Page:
Personally, I find it hard to work on the content for a slide deck if I don’t start with an idea for what the design of my slides will look like, and I can’t settle on a good design for my slide deck until the OCD part of my brain accepts that everything is neatly arranged and lined up exactly the way it should be. This is where guides come in. This handy tool lets you align text, shapes, images and more so that you never need to worry about whether your picture to be ten pixels further to the left. Now, I know what you’re thinking. I have a problem. You’re absolutely right, I freely admit it, but here’s how I solved it. I use guides in Google Slides.
What are Guides in Google Slides?
Guides, or guide lines, are something that are very common in graphic design apps like Photoshop or InDesign. They help you line up your content in a way that is pleasing to the eye. Before I started using guides, I spent way too much time wondering whether my text was in line with my image or if it needed to be a little further down the page. That’s the beauty of guides. When you use them, you will always know if something is lined up correctly or not. See the image below for an example of how the yellow guide lines can be used to align digital content in Google Slides.
How to Turn on Guides in Google Slides
If you are ready to get started using guides, all you have to do is click on either of the rulers around the outside of your slide, and then select Show Guides. Alternatively, you can go to the tool bar and click View > Guides > Show Guides. Once enabled, you will see one black vertical line, and one black horizontal line. If you hover over either of the lines with your cursor, you will see a double sided arrow which you can use to click and drag your guide along a vertical or horizontal axis.
If you need more than two guides, click on the horizontal ruler ruler to add another vertical guide, or click on the vertical ruler to add another horizontal guide. You can add as many as you need, but try not to go too crazy. Your guides will not be visible in presentation mode, but when you no longer need them you can toggle them on and off by clicking on the ruler and selecting, Show/Hide Guides. If you have more guides than you need, you can remove it by right-clicking on the guide and selecting, Delete Guide.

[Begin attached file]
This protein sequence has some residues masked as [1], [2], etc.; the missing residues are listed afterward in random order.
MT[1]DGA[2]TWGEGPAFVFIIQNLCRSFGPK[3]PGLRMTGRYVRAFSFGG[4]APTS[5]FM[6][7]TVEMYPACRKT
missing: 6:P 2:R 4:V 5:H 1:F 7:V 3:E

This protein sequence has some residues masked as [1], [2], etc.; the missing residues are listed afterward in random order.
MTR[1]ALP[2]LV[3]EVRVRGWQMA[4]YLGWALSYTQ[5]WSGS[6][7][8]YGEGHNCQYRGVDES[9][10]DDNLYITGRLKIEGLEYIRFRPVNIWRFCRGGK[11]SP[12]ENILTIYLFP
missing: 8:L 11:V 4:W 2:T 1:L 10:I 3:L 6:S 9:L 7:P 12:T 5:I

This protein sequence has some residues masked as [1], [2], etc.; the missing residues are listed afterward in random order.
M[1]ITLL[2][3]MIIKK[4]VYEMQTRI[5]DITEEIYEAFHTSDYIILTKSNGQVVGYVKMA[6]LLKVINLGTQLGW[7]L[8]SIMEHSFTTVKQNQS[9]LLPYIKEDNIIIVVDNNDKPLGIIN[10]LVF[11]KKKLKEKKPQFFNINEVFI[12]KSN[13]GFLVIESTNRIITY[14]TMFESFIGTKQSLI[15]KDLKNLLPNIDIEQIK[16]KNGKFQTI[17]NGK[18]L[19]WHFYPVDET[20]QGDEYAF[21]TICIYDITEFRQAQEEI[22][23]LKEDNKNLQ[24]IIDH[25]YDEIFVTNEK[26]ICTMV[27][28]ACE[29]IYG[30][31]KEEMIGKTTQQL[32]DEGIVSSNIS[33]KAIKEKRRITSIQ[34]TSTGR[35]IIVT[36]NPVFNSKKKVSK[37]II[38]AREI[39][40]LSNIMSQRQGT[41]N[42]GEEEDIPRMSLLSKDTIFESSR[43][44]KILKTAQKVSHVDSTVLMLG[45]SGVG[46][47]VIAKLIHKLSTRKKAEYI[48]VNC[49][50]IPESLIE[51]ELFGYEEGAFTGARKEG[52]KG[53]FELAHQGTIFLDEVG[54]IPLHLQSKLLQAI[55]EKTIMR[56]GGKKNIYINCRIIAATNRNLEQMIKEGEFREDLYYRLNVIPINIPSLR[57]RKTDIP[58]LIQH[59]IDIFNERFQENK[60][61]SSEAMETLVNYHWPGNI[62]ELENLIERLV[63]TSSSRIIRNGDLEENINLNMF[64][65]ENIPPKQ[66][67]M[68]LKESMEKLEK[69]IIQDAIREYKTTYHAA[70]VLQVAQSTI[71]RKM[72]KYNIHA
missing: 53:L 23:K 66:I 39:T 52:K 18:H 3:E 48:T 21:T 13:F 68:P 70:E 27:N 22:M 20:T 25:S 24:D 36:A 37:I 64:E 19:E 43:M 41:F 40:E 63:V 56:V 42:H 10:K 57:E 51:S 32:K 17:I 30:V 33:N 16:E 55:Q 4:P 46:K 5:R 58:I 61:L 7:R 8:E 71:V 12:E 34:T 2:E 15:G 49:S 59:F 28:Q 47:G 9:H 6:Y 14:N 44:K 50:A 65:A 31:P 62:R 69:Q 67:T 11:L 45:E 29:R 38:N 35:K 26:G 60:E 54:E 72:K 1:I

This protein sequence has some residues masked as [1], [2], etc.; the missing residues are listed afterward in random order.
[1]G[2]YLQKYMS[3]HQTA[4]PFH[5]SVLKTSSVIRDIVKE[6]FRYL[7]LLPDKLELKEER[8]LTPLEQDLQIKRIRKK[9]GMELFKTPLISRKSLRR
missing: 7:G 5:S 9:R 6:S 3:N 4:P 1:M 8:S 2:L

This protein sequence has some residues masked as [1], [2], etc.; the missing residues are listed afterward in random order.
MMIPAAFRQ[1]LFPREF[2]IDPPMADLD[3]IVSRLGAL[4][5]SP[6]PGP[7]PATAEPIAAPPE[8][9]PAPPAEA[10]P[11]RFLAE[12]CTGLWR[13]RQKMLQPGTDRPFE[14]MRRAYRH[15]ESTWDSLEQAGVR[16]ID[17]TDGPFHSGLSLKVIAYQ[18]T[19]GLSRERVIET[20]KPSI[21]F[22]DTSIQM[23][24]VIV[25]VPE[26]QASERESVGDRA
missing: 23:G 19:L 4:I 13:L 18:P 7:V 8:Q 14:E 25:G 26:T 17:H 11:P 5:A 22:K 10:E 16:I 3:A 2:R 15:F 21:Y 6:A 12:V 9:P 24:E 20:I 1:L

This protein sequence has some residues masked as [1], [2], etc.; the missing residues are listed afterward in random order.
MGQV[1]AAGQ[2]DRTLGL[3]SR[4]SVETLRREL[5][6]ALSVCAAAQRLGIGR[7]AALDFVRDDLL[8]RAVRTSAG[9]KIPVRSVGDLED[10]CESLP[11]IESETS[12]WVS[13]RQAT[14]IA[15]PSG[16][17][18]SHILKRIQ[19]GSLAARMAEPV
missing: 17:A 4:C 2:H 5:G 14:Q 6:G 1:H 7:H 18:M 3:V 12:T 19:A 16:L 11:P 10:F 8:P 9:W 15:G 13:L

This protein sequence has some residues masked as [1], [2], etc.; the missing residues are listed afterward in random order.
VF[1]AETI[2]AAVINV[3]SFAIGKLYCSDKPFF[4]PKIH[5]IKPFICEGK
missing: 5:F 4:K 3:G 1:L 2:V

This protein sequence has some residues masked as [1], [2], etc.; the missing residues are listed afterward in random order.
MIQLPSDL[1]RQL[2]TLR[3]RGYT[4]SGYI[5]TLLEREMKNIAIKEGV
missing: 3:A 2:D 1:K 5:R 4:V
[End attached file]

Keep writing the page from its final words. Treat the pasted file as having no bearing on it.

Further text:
How to Align Content With Guides
Once your guides are in place, you can drag and drop your content around the screen so that it lines up the way you want it. As you approach the edge of a guide, you will notice that it turns red, and there is a gentle snap effect to let you know that you have reached the edge of the guide. If the snap is too constraining, or you need to make really fine adjustments, hold down the Cmd key on a Mac, or the Alt key on Windows, to temporarily disable the magnetic pull while you get when you hit the edge of a guide. If you prefer, you can move text, images or shapes around the screen with the arrow keys. Holding down shift while using the arrow key will slow things down a lot for a pixel by pixel adjustment.
How to Edit Guides in Google Slides
The default black guides are not always going to be the best choice for visibility. However, Google has a solution for that. If you right-click on a guide, you will see an option called, Change Color. This opens the color picker in Google Slides and lets you change the color of your guide to just about any color you can imagine. Your guides don’t all have to be the same color, so think about how you can take advantage of that to mark of a border or a safe area for printing.
If you right-click on a guide and choose to Edit Guides, you will be able to adjust the properties of your horizontal and vertical guides. From this menu, you can see the exact distance, in inches, that your guide is positioned in relation to the top left-hand corner of the slide. This can be helpful to reveal whether or not your guides are equidistant from each other or the edge of the screen. You can adjust the position of any guide by typing a new measurement in the box next to the guide. You can also choose another color here, and even add a new guide. If you click the X next to a guide, it will delete it.
The Importance of Guides in Slides
Using guides will not make you a better presenter. It won’t make your content any more interesting, or your audience more engaged. That’s on you. However, if slide design is important to you, and you’re the kind of person who likes to design their own deck or edit a slide master, then guides are a compelling addition to your toolkit.